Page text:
Then, patterns! Your kiddos may choose to make a pattern, or, if not ready for that, to continue one laid out for them - red, white, red, white ... what comes next? Ours asked for pipe cleaners to thread buttons on - in patterns! Simple patterns can evolve into more complex - instead of red,white red, white (ABABAB), they may try ABBABB or ABCABC patterns, using more colors or sizes.

Sorting mats have proven to be LOTS of fun for my kiddos - and a great focusing tool. Simply take large paper, draw a grid and laminate them to hold up through multiple uses.

My kiddos have pulled them out to examine all sorts of things ... shells, coins, rocks ....

They even took the plastic animals and sorted them by habitat - ocean, farm, polar, etc. Have them choose an attribute to sort by - color, size, shape, shiny, flat, bumpy, etc. -  and then figure out what goes where. They may have to make subgroups and it could generate great discussion :)

Attention to detail is something my friends are really getting involved in - they want to examine with a magnifying glass and do some sketching to really try to be scientists :) We talk all the time about how scientists observe, sketch and write about what they see ... collections are a great way to put this into play!

Have fun!

Saturday, February 4, 2017

Seasons Felt Play

When learning about a topic, it's always fun to see where the children lead you ... they have great ideas and think out of the box!

To study the seasons, trees are a great focus. Start off learning all about trees ... talking, observing, looking all around your neighborhood, and then talking some more. Then, take out some felt and start cutting.

Make a felt background and hang it somewhere, at kiddo level, with velcro dots ... we used the back of a rolling organizer. Then, make a tree - or two! Discuss shapes and even make some sketches of what it might look like - great for conversation and problem solving. Trace the shapes on some brown felt pieces - even scraps would work - and begin to cut and form your trees. Cutting through felt offers a little more resistance than paper, so little friends may benefit from the cutting practice to strengthen those muscles.

Then, have children observe some branches and see that they are many different shapes. Start picking through the scraps that are left to find "branches." They come in all shapes and sizes! Pretty soon, your  friends will be asking about leaves ... one thing always leads to another!

As you cut, have the children take turns sticking the felt pieces up on the background, and get ready to be amazed at all the different ways the trees can be formed. Your kiddos will make lots of scientific observations and start to wonder about other trees - maybe the Christmas tree variety ... so you'll have to make those, too!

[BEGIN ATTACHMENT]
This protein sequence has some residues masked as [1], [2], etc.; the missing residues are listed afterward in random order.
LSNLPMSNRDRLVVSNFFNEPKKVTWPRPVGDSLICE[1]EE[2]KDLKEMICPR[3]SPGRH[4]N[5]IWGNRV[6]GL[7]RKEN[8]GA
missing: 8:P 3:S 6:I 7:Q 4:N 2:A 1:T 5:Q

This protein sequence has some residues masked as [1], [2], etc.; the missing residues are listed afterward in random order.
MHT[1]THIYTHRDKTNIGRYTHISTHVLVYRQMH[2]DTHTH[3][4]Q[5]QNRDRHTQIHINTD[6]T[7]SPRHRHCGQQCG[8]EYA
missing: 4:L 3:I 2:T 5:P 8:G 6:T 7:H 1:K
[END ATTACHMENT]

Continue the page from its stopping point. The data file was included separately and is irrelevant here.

Let your children direct the action in a project like this! It gives them the power to ask questions, make suggestions, and there is no wrong way to do it! It's exciting for the littlest of friends, who cannot always make their drawings look like they want to - with this, they can make a representation of something that looks more accurate and real :)

We talked about all the seasons and they had ideas for each. As we go on, we will add to our felt set and revisit it for each turn in the weather - learning as we go!

Have fun!

Monday, January 30, 2017

Play Scientist with Ice and Snow!

In the winter months up north, we can sometimes see a lot of ice and snow! When it keeps us from going outside to play, we bring it inside - to play and experiment!

There are so many ways to explore:

Bring in a big bin of snow to play with! Put on some mittens and make some mini snow people, using buttons and small sticks for decoration. Your kiddos will have great ideas for what to add for even more fun! Observe how the snow changes over time and talk about the volume of the snow - it fills a container but then, when it turns into water, does it take up as much space?

Try some ice dissolving - get some ice chunks and have small cups of salt and spray bottles of warm water available - and see what your little ones decide to do with them. Sprinkling or spraying may produce cracks and fissures - drop a tiny bit of food coloring in to see it spread out through the ice cracks!

Float an "ice cap" in some cold water! Take a container and freeze some water into an ice shape and set it to float. Notice how big it is and check the container for a good visual. Have some small polar animal figures available to float and balance, and observe over time ... as it shrinks! The kiddos will have some fun keeping their animals afloat and will make some great observations :)

See what other ideas your little ones come up with - exploring, asking questions, and trying out experiments will give them practice with the scientific process!

Give them pencils, paper, and crayons to record what they see - scientists aways keep notes!

Have fun!